Calls for Roy Hodgson to reassess captain Wayne Rooney's role in the England team have grown after an unconvincing Euro 2016 warm-up win against Portugal. Chris Smalling scored a late header as England eked out a 1-0 win in a game of few chances at Wembley on 2 June.

Rooney started alongside strikers Jamie Vardy and Harry Kane for the first time in an attack-minded line-up, but the trio had little influence on proceedings before Smalling's late intervention.

"There are many square pegs in round roles. I am not sure what system Roy is playing," former England defender Danny Mills told BBC Sport.

"There were three centre-forwards on the pitch going for the same ball, in the same space. I don't get it. You are taking away from all those players all their strengths."

'Rooney should play deeper'

Hodgson defended his use of Rooney at the top of a midfield diamond after the Portugal match, even though the tactic forced Kane and Vardy to spread out to the flanks to receive the ball.

Kane and Vardy scored 49 league goals between them last season, while Manchester United's Rooney only managed to score eight times in 28 Premier League appearances.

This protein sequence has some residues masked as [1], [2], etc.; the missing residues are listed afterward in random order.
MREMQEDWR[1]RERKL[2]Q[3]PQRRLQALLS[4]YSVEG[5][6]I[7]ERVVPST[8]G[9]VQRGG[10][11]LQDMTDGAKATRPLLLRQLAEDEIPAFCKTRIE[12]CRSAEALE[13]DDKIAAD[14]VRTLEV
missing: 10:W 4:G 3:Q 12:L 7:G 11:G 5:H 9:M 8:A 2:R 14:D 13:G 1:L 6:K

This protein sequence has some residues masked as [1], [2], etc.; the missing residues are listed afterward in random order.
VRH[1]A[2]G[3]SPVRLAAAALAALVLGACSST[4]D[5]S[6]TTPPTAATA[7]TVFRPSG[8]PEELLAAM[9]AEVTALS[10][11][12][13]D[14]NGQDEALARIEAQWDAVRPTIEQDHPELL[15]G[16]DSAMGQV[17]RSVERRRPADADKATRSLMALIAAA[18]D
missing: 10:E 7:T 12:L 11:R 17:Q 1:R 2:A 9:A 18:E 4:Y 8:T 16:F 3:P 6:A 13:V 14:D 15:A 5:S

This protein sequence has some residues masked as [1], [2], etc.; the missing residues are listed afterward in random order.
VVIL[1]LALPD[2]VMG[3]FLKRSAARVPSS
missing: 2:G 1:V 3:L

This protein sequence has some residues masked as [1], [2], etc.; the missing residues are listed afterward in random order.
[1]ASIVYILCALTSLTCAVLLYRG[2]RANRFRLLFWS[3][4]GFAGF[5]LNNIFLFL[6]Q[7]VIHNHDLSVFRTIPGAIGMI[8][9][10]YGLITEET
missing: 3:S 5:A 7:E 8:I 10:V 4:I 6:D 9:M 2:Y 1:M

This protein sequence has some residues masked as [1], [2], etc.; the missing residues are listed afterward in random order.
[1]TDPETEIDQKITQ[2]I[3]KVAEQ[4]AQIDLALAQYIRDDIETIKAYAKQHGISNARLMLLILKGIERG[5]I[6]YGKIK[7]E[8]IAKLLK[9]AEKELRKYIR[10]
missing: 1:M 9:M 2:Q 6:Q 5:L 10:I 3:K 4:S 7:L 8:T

Chris Smalling
Chris Smalling headed home after 86 minutes against Portugal to give England a third straight warm-up winGetty Images

Mills said: "Rooney is taking away from Kane's position and [Dele] Alli's position. There is a place for Rooney in this side, but it's not in the position he's in at the moment. You have to play Kane up front as the number nine, Alli in the 10 role and if Rooney has to play deeper or wide, he's good enough to play that role."

Hodgson refuted suggestions that the performance against Portugal was below par and defended his tactic of using Kane and Vardy as wide forwards.

"When you play that system you need your strikers to split," he explained. "If you play them down the middle and Rooney in behind them you'll never be able to defend the wide areas."

England get their Euro 2016 campaign underway with a Group B encounter against Russia in Marseille on 12 June.